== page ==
Can Mutambara save Zimbabwe's power-sharing government?

Zimbabwe's Deputy Prime Minister Arthur Mutambara portrayed himself as a mediator while decrying the obstinance of President Robert Mugabe and opposition leader Morgan Tsvangirai.

Elizabeth Dalziel/AP
Deputy Prime Minister of Zimbabwe Arthur Mutambara speaks during an interview at the World Economic Forum in Dalian, China, Sept. 11, 2009.

For the second week running, President Robert Mugabe's coalition partners – the Movement for Democratic Change (MDC) – have boycotted cabinet meetings. It's the latest sign that the country's fragile power-sharing agreement could collapse.

But this doesn't mean that Mr. Mugabe's ZANU-PF party has the government all to itself. Arthur Mutambara, the country's deputy prime minister and leader of a smaller faction of the MDC, and other members of his party attended cabinet meetings this week in a bid to hold the so-called Government of National Unity together.

Mr. Mutambara this week portrayed himself as a mediator, while heaping criticism on both Mugabe and his own fellow opposition leader, Morgan Tsvangirai, for their obstinance.

"Tsvangirai should not have [disengaged from the unity government] since we need to fight Mugabe from within," Mutambara told reporters on Sunday. As for Mugabe, Mutambara said, "If the [coalition government] collapses, we are telling Mugabe that he will be like a rebel leader and not president of the country. I have told him to shape up or ship out and I am still maintaining that."

Those are tough words for a man whose party performed poorly in the March 2008 elections, and today controls only three out of 31 cabinet seats. While Mr. Mutambara has managed to organize a Monday meeting between Tsvangirai and Mugabe – a meeting that served only to drive the two leaders further apart – political observers say that Mutambara's short track record reveals a volatile, opportunistic man with limited clout.

"Arthur Mutambara has neither the gravitas nor the support in the country and in the parliament to play a useful mediating role between Mugabe and Tsvangirai," says Marian Tupy, a Zimbabwe expert at the Cato Institute in Washington. "He's fundamentally volatile and even people within his own faction are incredibly disappointed in his performance as deputy prime minister so far."

Unity government down, but not out

That Zimbabwe's coalition government is in trouble is not surprising, says Judy Smith-Höhn, a senior researcher at the Institute for Security Studies in Tshwane (Pretoria). The generals who controlled much of the day-to-day running of Zimbabwe's government were not brought into the negotiating process and so they can play a role as potential spoilers if they feel threatened by political change, she says. In a further sign that Mugabe's party does not take the opposition seriously, Zimbabwe's National Security Council, its top decision-making body on security issues, has only officially met once in the past eight months. "I don't think that the ZANU-PF has changed tactics since September, when it signed the agreement," says Ms. Smith-Höhn. "They are doing the same thing they did before."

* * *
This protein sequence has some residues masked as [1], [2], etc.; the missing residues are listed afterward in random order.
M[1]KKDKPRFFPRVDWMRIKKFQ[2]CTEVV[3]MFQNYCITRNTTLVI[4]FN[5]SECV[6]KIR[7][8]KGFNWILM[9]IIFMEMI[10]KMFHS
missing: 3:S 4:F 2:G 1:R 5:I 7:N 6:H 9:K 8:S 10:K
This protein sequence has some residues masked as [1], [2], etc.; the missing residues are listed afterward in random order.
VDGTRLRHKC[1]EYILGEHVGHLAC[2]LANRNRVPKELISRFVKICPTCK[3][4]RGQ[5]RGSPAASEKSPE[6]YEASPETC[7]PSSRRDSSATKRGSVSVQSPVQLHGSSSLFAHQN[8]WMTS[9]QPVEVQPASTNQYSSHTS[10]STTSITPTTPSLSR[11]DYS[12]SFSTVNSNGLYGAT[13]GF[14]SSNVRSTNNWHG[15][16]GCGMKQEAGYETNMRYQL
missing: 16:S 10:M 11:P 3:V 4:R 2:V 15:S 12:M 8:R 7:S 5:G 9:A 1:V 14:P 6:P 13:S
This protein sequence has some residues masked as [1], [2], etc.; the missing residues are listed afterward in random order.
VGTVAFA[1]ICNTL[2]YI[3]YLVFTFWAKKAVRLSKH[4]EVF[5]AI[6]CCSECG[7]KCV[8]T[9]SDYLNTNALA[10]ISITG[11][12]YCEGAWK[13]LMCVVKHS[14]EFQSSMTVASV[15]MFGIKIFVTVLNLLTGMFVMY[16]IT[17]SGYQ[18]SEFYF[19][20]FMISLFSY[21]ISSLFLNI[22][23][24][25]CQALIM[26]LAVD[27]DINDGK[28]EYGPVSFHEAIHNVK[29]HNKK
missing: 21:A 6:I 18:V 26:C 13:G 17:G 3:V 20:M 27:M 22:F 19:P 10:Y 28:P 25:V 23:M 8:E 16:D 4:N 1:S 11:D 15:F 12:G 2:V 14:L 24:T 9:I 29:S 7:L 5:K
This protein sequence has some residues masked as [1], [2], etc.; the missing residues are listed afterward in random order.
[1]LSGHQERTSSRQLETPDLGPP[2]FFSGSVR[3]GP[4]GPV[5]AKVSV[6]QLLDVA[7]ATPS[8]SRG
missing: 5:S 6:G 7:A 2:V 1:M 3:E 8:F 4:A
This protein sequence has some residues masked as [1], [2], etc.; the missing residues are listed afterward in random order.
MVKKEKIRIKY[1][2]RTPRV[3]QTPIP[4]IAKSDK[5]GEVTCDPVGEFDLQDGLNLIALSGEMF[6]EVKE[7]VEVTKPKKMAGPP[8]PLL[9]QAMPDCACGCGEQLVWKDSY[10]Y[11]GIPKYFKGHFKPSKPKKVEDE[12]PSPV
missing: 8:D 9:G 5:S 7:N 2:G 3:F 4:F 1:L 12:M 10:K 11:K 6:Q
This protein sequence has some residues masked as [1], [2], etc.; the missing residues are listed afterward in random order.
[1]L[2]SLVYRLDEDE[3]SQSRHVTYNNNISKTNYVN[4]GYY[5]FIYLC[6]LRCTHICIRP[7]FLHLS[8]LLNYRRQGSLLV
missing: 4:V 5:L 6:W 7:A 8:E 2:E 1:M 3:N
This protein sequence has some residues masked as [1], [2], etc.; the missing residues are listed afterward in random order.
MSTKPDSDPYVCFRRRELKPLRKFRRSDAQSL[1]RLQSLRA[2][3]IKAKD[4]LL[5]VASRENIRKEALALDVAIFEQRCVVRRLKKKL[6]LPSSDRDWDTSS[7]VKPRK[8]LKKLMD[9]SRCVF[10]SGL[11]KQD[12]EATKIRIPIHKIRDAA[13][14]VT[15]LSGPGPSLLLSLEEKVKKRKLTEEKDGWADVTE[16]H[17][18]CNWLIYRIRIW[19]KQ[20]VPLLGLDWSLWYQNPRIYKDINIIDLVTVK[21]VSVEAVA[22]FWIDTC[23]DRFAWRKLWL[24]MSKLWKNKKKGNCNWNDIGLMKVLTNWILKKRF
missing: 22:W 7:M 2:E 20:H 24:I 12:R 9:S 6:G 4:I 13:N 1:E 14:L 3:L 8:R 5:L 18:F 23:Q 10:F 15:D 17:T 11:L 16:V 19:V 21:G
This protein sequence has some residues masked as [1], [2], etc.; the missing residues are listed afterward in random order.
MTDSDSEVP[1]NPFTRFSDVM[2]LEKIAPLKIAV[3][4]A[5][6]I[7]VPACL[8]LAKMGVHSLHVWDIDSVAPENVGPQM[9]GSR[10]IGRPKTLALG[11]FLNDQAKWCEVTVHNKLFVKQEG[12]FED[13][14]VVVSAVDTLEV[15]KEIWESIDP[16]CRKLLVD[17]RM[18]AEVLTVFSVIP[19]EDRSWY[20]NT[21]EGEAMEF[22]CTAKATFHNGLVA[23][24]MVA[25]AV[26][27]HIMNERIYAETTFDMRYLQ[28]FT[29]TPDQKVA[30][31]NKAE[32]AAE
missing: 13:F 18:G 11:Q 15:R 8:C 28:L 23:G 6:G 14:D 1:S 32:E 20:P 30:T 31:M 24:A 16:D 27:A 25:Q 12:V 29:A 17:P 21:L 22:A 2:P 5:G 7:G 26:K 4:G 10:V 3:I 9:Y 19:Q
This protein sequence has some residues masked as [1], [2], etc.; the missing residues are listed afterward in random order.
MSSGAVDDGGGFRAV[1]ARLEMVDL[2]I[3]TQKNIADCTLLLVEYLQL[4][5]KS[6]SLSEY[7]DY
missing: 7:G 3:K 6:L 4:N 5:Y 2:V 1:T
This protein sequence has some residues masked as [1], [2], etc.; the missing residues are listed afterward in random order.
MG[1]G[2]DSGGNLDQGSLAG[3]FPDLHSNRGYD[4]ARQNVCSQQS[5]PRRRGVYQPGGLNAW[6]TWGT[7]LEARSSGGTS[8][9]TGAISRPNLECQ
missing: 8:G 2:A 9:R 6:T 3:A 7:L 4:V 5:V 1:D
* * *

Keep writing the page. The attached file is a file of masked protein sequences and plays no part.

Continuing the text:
That said, Smith-Höhn believes that outside pressure – particularly from the Southern African Development Community (SADC) – combined with internal pressure from moderate politicians on both sides can still push the fractious coalition government back together.

Since beginning his boycott Tsvangirai has met with several regional leaders, among them South African President Jacob Zuma, Mozambican President Armando Guebuza, and Democratic Republic of Congo (DRC) President Joseph Kabila, who is the current chairman of the SADC. But it doesn't appear that those meetings have borne much fruit for the embattled MDC leader. The SADC's security committee is due to meet in Harare on Thursday.

Why Mutambara may not have enough sway

While Tsvangirai was trying to drum up regional support, Mutambara told a press conference last week that he was mediating between Mugabe and Tsvangirai to bring normalcy to the inclusive government, and that his "MDC-M" faction would attempt to bring the larger, more powerful "MDC-T" back into the unity government.

"We are in the middle of ZANU-PF and MDC-T," said Mutambara. "We will use this position to make sure that we encourage dialogue between these two major political parties in the country. We will use this position to push for the national interest and for mitigating differences."

University of Zimbabwe political scientist John Makumbe says Mutambara's efforts to mediate in the crisis are unlikely to succeed, because he does not have the political clout to sway Tsvangirai or Mugabe.

"He will not be effective. Not at all, because he is just a small pin standing between two giants with differing political interests," said Mr. Makumbe. Mutambara was wasting his effort trying to convince Mugabe, Makumbe added, because Mugabe has been resisting pressure from both the SADC and the African Union (AU), who are the guarantors of the agreement.

Simon Badza, another University of Zimbabwe political commentator, added that the future of the inclusive government will be determined more by ZANU-PF and MDC-T's "strategic interests" than Mutambara. "I think Mutambara is an opportunist and he thrives on crisis in the government of national unity," said Badza. "He is not a big factor in the inclusive government."

Our reporter in Harare could not be named due to security concerns.

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